So what have I done. First off I have added a simple constructor for both classes. You don't need them but they keep me happy!

Second I have created both types of map , one that stores pointers to the key value and one that stores the key value. There are not that many cases when you would want to store key pointer but they exist.

Next AND VERY important. map requires that there is a less comparitor. The default is std::less, which falls back to operator< if you define one for your class. I have done that. You can write your own and add it in. If you are using pointers, I would strongly recomend that. Because otherwize you need exact pointer matching.

Using the one that I have defined in your struct is ok and works.

In your struct, you search for a pointer of value NULL. Since you did not add any key with that pointer value, the program correctly works by giving you the end() iterator. In my example I have added a pointer to A, and I search for the same memory address. This works.

This is a forum, so please feel free to post further examples, and construct a dialog.

Sorry, kbshibukumar, I am going to be a little picky :) , you do not have to implement the operator< in teh key struct. Consider the code below:

#include <iostream>
#include <map>

struct valueInfo
{ 
  int value1; 
  int value2; 
  int value3; 

  valueInfo(const int A,const int B,const int C) : 
    value1(A),value2(B),value3(C) {}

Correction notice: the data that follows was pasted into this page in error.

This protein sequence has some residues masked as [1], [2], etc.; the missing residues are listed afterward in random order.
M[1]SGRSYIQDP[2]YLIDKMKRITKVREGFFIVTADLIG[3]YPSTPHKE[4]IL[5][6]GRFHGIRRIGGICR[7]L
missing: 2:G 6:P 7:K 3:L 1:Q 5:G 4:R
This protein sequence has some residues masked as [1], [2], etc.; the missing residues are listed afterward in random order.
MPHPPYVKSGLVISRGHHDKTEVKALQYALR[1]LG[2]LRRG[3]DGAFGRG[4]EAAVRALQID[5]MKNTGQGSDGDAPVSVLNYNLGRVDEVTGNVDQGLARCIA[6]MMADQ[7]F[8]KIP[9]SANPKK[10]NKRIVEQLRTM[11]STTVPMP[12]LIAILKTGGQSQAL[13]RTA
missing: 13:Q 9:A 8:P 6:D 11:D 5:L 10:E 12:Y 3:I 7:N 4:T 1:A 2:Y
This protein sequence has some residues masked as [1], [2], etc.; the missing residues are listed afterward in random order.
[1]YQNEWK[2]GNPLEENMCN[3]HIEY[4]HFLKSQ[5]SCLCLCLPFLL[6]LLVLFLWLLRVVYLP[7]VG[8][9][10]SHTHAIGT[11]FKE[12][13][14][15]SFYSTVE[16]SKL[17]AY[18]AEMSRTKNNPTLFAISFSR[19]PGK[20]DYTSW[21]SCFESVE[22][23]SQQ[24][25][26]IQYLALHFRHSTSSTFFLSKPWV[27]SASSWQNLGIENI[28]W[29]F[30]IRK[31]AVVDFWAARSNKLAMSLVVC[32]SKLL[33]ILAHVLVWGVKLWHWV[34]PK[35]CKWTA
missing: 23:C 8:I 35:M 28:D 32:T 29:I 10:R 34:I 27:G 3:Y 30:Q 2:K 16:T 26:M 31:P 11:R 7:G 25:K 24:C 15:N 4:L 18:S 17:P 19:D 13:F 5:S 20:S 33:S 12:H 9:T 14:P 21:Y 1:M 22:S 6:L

};

class valueComp 
{
public:

  bool operator()(const valueInfo& A,
		  const valueInfo& B)
    const
    { return A.value2<B.value2; }
};

typedef std::map<valueInfo,double,valueComp> MapCTYPE;

int
main()
{
  MapCTYPE TMap;

  valueInfo B(1,2,3);
  valueInfo C(3,3,4);

  TMap.insert(MapCTYPE::value_type(B,4.5));
  TMap.insert(MapCTYPE::value_type(C,8.4));

  MapCTYPE::iterator vc=TMap.find(MapCTYPE::key_type(1,2,8));
  if (vc!=TMap.end())
    {
      std::cout<<"Success:"<<vc->second<<std::endl;
    }
}

What I have done there is add an external less comparitor. This prevents having to pollute the class with an inappropiate operator< and allows several different comparitors in different maps/vectors.

Of course this will work. However, what is the need of a separate class just to implement the < operator. Does it have any more advantage than implementing in the struct itself?

There are basic two instances that require a separate funtion.
(a) when you want different sorting characteristics (b) when you want to store state for the sort.